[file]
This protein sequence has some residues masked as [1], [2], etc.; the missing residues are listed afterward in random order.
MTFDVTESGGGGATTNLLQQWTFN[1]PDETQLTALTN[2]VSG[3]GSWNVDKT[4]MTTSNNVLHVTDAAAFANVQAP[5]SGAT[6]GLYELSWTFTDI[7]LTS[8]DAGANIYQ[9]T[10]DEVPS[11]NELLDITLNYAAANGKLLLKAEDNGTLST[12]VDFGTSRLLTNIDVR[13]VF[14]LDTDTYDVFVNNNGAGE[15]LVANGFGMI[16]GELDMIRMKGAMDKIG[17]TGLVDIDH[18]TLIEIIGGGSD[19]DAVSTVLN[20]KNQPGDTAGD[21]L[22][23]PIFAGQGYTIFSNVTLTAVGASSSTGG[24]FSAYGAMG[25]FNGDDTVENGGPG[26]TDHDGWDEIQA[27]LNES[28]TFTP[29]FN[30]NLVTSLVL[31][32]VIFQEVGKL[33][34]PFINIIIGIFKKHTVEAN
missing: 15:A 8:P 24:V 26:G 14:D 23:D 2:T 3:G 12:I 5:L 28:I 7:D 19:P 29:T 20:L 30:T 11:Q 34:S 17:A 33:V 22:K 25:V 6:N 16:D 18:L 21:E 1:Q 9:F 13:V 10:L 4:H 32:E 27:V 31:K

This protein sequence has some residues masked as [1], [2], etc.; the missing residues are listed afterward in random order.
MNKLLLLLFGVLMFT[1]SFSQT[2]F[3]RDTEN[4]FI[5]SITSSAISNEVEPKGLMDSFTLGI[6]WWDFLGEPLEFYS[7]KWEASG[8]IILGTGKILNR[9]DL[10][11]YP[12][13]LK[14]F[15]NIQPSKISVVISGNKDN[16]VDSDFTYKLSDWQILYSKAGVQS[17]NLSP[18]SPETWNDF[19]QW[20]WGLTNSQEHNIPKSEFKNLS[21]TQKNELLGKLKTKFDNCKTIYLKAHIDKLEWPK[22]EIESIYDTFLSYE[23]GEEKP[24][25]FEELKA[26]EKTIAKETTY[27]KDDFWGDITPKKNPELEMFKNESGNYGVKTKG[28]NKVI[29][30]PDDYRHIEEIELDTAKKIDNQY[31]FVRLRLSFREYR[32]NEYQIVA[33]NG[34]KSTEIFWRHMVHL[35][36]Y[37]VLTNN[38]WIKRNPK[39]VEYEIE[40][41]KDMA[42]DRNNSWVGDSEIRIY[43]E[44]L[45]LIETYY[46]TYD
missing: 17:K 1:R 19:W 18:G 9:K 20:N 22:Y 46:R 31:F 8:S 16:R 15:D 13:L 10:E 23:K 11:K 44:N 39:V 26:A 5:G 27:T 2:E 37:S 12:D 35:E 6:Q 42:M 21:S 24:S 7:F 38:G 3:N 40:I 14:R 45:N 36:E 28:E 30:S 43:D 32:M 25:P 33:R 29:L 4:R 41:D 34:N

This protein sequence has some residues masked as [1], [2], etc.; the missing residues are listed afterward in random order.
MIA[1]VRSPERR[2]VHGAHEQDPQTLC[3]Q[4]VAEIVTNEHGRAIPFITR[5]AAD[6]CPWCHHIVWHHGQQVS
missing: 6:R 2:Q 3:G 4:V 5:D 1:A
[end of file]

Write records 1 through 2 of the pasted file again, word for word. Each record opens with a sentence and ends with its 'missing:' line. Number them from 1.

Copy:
This protein sequence has some residues masked as [1], [2], etc.; the missing residues are listed afterward in random order.
MTFDVTESGGGGATTNLLQQWTFN[1]PDETQLTALTN[2]VSG[3]GSWNVDKT[4]MTTSNNVLHVTDAAAFANVQAP[5]SGAT[6]GLYELSWTFTDI[7]LTS[8]DAGANIYQ[9]T[10]DEVPS[11]NELLDITLNYAAANGKLLLKAEDNGTLST[12]VDFGTSRLLTNIDVR[13]VF[14]LDTDTYDVFVNNNGAGE[15]LVANGFGMI[16]GELDMIRMKGAMDKIG[17]TGLVDIDH[18]TLIEIIGGGSD[19]DAVSTVLN[20]KNQPGDTAGD[21]L[22][23]PIFAGQGYTIFSNVTLTAVGASSSTGG[24]FSAYGAMG[25]FNGDDTVENGGPG[26]TDHDGWDEIQA[27]LNES[28]TFTP[29]FN[30]NLVTSLVL[31][32]VIFQEVGKL[33][34]PFINIIIGIFKKHTVEAN
missing: 15:A 8:P 24:V 26:G 14:D 23:D 2:T 3:G 12:I 5:L 28:I 7:D 19:P 29:T 20:L 30:T 11:Q 34:S 17:A 33:V 22:K 25:V 6:N 16:D 18:L 21:E 1:Q 9:F 13:V 10:L 4:H 32:E 27:V 31:K

This protein sequence has some residues masked as [1], [2], etc.; the missing residues are listed afterward in random order.
MNKLLLLLFGVLMFT[1]SFSQT[2]F[3]RDTEN[4]FI[5]SITSSAISNEVEPKGLMDSFTLGI[6]WWDFLGEPLEFYS[7]KWEASG[8]IILGTGKILNR[9]DL[10][11]YP[12][13]LK[14]F[15]NIQPSKISVVISGNKDN[16]VDSDFTYKLSDWQILYSKAGVQS[17]NLSP[18]SPETWNDF[19]QW[20]WGLTNSQEHNIPKSEFKNLS[21]TQKNELLGKLKTKFDNCKTIYLKAHIDKLEWPK[22]EIESIYDTFLSYE[23]GEEKP[24][25]FEELKA[26]EKTIAKETTY[27]KDDFWGDITPKKNPELEMFKNESGNYGVKTKG[28]NKVI[29][30]PDDYRHIEEIELDTAKKIDNQY[31]FVRLRLSFREYR[32]NEYQIVA[33]NG[34]KSTEIFWRHMVHL[35][36]Y[37]VLTNN[38]WIKRNPK[39]VEYEIE[40][41]KDMA[42]DRNNSWVGDSEIRIY[43]E[44]L[45]LIETYY[46]TYD
missing: 17:K 1:R 19:W 18:G 9:K 20:N 22:Y 46:R 31:F 8:S 16:R 15:D 13:L 10:E 23:K 11:K 44:N 39:V 26:A 5:G 27:T 2:E 37:S 12:D 35:E 6:Q 42:M 21:S 24:S 7:F 38:G 3:N 40:I 14:R 45:N 36:E 28:E 30:S 43:D 32:M 25:P 33:R 29:L 4:R 41:D 34:N